A NUMBER of reports on education in Pakistan confirm what has been long suspected. Without improving the quality of our teachers, quality education for all will remain a pipe dream. Howsoever much their economic status may be boosted, it will have no impact on education for children from the low socio-economic classes if teachers are not taught how to teach and what to teach.

Many well-meaning, no-profit NGOs that are entering the school sector are learning this the hard way through experience and after much experimentation. The Garage School in Karachi that was opened by Shabina in her garage in 1999 to teach the children of the underprivileged the three Rs is a case in point. It is in the process of launching a teachers’ training project to upgrade its teachers.

The Garage School has expanded rapidly in the decade and a half that it has been in existence. Shabina understood fast that a holistic approach is essential for human development. You cannot expect an undernourished and sick child to be a quick learner. Hence she has a health and nutrition programme that is an integral part of her education system.

The children are provided milk, biscuits and fruit courtesy some kind donors. Shabina also sees to the happiness and welfare of the community by providing the families of the students food rations once a month and in Ramazan. The children receive clothes for Eid and there are extracurricular activities in plenty.

Challenges can be expected for a new teachers training centre.

Yet Shabina was not satisfied with the quality of education that she could provide, notwithstanding the few exceptional students that emerged from the TGS. Now it seems the TGS can hope for a turnaround.

The year 2014 opened on a new note when TGS announced that it was launching a teachers’ training centre to “provide professional development courses” to teachers not only of the Garage School but also other schools in the neighbourhood.

To learn more about this move I met Anita Florijn, director of Family Educational Services Foundation, who is playing a key role in organising this centre.

Anita, who is from Holland, has lived in Pakistan for 25 years. She didn’t expect to remain here for that long. But she derived tremendous satisfaction from her job as a teachers’ trainer and the Deaf Reach Programme she and her colleagues at the FESF founded to empower the hearing-impaired through education and training.

Anita has devised a teachers’ training programme for the professional development of teachers. All the aspects of pedagogy are taken care of and the teaching methodologies that will be taught range from child development theories, behaviour management, classroom organisation to phonics and courses in science, maths and social studies.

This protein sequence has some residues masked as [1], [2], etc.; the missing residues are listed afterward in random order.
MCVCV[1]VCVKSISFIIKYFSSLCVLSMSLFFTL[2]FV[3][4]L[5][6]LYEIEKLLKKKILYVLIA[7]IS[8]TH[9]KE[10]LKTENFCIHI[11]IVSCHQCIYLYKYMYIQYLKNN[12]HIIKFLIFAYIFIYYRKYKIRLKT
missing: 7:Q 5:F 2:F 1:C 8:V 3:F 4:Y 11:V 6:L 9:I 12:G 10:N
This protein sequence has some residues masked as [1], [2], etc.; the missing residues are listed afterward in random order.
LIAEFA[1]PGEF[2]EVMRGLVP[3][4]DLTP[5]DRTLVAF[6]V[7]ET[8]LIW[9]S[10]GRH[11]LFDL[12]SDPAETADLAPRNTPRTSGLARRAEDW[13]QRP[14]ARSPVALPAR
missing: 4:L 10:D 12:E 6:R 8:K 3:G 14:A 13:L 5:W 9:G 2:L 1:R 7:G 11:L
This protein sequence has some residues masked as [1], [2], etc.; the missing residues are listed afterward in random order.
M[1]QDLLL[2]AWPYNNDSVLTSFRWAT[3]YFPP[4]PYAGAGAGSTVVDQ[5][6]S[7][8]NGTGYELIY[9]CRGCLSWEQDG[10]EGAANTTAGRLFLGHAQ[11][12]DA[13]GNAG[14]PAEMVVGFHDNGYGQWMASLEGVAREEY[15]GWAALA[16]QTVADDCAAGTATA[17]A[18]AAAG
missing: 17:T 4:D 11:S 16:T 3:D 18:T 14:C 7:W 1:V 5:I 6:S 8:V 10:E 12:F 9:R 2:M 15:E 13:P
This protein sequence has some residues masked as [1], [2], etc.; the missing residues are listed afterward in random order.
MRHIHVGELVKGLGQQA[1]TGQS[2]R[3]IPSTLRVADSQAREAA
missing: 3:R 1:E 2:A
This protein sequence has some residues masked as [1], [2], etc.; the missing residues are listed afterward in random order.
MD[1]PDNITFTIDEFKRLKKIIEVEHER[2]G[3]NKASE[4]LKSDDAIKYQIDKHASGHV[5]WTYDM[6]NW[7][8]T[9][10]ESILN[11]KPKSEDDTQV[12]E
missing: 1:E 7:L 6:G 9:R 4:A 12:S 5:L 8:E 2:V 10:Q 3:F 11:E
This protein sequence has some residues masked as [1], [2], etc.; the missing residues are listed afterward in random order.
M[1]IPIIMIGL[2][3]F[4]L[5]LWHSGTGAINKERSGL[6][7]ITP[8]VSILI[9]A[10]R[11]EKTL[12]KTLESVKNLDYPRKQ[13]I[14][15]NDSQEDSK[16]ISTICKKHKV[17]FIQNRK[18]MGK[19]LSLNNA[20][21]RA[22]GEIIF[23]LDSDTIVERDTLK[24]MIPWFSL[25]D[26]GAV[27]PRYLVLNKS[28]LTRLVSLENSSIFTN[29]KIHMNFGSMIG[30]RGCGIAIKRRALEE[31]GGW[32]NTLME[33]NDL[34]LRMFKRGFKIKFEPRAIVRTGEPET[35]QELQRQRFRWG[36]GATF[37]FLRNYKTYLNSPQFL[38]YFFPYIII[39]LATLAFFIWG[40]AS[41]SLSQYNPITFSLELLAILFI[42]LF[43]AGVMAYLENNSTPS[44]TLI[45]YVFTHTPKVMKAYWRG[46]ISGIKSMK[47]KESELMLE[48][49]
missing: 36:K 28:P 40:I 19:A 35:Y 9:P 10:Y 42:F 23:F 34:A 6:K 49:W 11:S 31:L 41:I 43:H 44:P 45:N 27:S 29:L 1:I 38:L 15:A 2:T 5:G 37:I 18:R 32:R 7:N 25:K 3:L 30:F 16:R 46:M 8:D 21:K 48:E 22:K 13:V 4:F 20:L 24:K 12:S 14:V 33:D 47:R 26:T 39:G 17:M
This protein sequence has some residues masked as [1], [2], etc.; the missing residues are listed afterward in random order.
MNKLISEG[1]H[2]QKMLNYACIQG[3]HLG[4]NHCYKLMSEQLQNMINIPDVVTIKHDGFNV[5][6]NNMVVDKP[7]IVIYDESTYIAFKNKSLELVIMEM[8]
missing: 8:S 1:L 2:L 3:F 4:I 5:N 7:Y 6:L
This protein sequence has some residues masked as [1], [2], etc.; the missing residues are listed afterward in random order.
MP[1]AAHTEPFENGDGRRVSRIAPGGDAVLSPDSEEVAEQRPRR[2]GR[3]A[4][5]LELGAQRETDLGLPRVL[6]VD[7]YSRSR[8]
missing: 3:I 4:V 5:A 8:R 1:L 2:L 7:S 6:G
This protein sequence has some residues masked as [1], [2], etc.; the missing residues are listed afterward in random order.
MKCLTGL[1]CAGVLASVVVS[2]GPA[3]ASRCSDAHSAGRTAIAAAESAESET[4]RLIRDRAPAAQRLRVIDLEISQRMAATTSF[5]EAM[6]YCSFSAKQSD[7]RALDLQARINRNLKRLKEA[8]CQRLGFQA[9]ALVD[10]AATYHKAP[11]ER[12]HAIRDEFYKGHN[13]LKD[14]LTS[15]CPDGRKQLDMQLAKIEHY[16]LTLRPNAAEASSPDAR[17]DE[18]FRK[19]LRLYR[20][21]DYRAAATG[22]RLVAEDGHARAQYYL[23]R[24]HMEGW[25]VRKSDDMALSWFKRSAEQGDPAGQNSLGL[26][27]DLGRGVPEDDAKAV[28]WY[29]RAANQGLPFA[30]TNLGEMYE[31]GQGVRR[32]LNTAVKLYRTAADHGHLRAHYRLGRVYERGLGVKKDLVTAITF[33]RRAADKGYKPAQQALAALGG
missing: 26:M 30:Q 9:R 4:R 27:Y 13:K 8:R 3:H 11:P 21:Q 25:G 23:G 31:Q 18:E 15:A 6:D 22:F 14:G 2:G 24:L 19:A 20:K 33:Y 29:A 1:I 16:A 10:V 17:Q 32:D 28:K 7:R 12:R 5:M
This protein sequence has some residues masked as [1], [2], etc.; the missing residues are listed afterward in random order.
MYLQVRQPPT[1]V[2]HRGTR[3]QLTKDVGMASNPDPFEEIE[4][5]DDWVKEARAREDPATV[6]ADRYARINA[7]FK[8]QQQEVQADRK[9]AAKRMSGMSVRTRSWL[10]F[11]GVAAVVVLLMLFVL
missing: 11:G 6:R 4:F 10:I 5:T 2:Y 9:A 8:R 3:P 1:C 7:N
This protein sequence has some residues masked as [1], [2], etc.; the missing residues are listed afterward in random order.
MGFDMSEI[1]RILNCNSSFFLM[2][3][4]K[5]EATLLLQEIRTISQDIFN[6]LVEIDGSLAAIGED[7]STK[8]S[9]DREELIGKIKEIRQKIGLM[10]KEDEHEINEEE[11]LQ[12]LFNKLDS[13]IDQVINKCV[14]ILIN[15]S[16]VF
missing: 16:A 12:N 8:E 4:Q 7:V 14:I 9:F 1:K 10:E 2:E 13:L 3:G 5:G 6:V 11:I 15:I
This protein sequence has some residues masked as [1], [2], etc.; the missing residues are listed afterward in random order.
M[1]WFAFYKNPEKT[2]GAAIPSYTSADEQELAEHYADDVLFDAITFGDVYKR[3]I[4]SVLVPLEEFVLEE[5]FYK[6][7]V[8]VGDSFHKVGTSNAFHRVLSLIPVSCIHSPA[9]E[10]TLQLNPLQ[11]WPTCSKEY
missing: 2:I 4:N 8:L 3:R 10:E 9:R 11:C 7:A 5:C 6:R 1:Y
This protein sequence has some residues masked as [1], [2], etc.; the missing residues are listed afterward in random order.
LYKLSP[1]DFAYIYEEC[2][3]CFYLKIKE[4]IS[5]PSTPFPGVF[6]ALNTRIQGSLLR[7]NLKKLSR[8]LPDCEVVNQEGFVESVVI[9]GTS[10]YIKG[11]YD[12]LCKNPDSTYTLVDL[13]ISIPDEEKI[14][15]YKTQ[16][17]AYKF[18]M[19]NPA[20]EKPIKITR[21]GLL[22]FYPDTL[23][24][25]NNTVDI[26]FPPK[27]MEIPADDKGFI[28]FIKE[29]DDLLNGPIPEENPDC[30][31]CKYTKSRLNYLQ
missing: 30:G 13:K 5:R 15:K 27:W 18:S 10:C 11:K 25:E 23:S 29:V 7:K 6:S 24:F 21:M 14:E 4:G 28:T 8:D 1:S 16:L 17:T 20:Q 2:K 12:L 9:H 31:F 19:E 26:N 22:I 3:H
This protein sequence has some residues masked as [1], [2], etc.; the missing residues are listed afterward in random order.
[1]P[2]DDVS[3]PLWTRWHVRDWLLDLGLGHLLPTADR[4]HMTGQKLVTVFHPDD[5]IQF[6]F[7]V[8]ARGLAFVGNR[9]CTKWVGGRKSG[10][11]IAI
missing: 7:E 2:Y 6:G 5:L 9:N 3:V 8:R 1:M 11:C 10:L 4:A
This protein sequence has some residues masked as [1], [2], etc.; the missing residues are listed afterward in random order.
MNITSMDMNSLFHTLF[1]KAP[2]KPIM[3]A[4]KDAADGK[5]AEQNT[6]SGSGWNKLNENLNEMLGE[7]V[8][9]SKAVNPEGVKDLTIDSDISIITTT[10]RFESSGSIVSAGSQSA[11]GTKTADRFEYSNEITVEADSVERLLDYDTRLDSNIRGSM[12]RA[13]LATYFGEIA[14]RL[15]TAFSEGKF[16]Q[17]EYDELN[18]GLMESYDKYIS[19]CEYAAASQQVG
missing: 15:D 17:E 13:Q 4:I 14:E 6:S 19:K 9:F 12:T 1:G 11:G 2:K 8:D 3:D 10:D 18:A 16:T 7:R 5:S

Avoiding a hierarchal structure, Anita wants to involve other members of the staff of TGS and Zarafshan to share responsibilities with her. What appears to be promising is Anita’s approach, especially what she has borrowed from her MOVE (Motivated Volunteer Empowerment) programme that seeks to “effect social change by training and engaging Pakistani youth in meaningful community development”.

Anita is a great motivator; motivation is the key missing element in Pakistan’s education system. Anita’s style is not just motivational and encouraging, she believes in providing continuous support to the teachers who are trained. She insists on team work and adopts a holistic approach that perceives multiple stakeholders having a role in the child’s education. The children, teachers, parents, school administrators and the community have to be involved in the education process and their active participation sought if education is to succeed.

Shabina is conducting a baseline survey to assess the prospective applicants desirous of being enrolled at the teachers’ training centre. This should give her an idea of the calibre of the would-be teachers. This may require her to modify some of the courses as she goes along. An important quality in a teacher is her ability to motivate her students and make education their passion. People who have achieved greatness have invariably attributed their success in life to a teacher who kindled the love of learning in them.

One wishes this venture all success. It called for immense courage to conceptualise and launch a teachers’ training centre in a low-income locality. Challenges can be expected — there is the language issue and the teachers’ lack of knowledge of various subjects.

One must not forget that most teachers in Pakistan today are products of the degenerate system that education has become. There is no option because the government has yet to show political will to improve education.

According to the NEMIS report of 2011-12, 80pc of teachers training institutions in Pakistan are in the public sector and they train 99pc of our teachers. That should explain the slide in education.


Published in Dawn, May 21st, 2014


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